The opening shot of the music video for DJ Shadow’s song “Nobody Speak” looks a lot like highly produced C-SPAN.
Stone-faced delegates from the UK and the US sit across from each other. Suddenly, one of them starts rapping, spitting insults from across the wide circular table. It doesn’t take long for the scene to turn into a brawl, with the gray-suited politicians throwing each other over tables, smashing glass on skulls and attacking each other with black umbrellas. In the chaos, there are even a few barnyard animals stumbling around.
"We wanted to make a positive, life-affirming video that captures politicians at their election-year best,” DJ Shadow said of the video. “We got this instead.”
That comment suggests the video is about the US campaign season. But when Kiev-based journalist Alexander Kleimenov saw the video, all he could think of was Ukraine.
Kleimenov wrote about “Nobody Speak” and the video’s connection to Ukraine in an essay for the travel site Roads & Kingdoms.
The first sign, he says, is the video's location.
"[It’s what] used to be the Lenin museum. It’s in downtown Kiev just steps from Independence Square. Right now it’s a convention center called Ukrainian House, and lots of Ukrainians have been inside. That hall is very recognizable.”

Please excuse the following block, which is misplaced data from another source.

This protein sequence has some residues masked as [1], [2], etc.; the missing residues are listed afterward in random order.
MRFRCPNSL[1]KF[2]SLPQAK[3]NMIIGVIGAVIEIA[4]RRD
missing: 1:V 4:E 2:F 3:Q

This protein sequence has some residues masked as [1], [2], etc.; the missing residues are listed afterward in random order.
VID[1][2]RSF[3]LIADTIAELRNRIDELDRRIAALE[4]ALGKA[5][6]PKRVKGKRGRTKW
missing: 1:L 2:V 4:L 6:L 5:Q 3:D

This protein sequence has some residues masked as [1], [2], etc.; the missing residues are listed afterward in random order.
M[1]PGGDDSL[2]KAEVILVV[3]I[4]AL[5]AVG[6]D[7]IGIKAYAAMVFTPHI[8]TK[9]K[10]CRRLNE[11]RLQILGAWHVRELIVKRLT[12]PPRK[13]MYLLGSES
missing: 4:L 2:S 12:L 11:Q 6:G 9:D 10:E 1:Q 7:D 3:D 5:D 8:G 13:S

The type of free-for-all mess portrayed in the music video has actually happened in the Ukrainian House convention hall.
During the 2014 Ukrainian revolution, anti-government protesters stormed the building, throwing fireworks and Molotov cocktails at the police stationed inside. (Brawls inside Ukraine's parliament have also become a regular embarassment in recent years.)
That’s just one instance of the building’s political significance, and the first of many political connections Kleimenov draws in his piece.
DJ Shadow — who goes by Josh Davis offstage — worked on the song with hip-hop duo Run The Jewels.
"It's such a dope video. It's what I really wish Trump and Hillary would just do and get it over with,” says Killer Mike, one half of the group. “And even in that fight I think Hillary would win — and that's not an endorsement."
This isn’t the first time Run The Jewels has grappled with politics in their videos, or included violence to make a point.
Last year, the group released their take on police brutality in the video for the song “Close Your Eyes (And Count To F*ck).” The video is almost five full minutes of a one-on-one wrestling match between a black man and a white police officer.
Just a few months later, they also released the video for “Early,” an animated critique of police violence. The video is an almost dreamlike account of an arrest, followed by a call for police accountability.
Outside of music videos, Killer Mike made political headlines ealier this year for his vocal support of Vermont Senator Bernie Sanders. He even helped produce a six-part video series in which he and the former Democratic candidate discussed a range of issues, from gun control to economic freedom.
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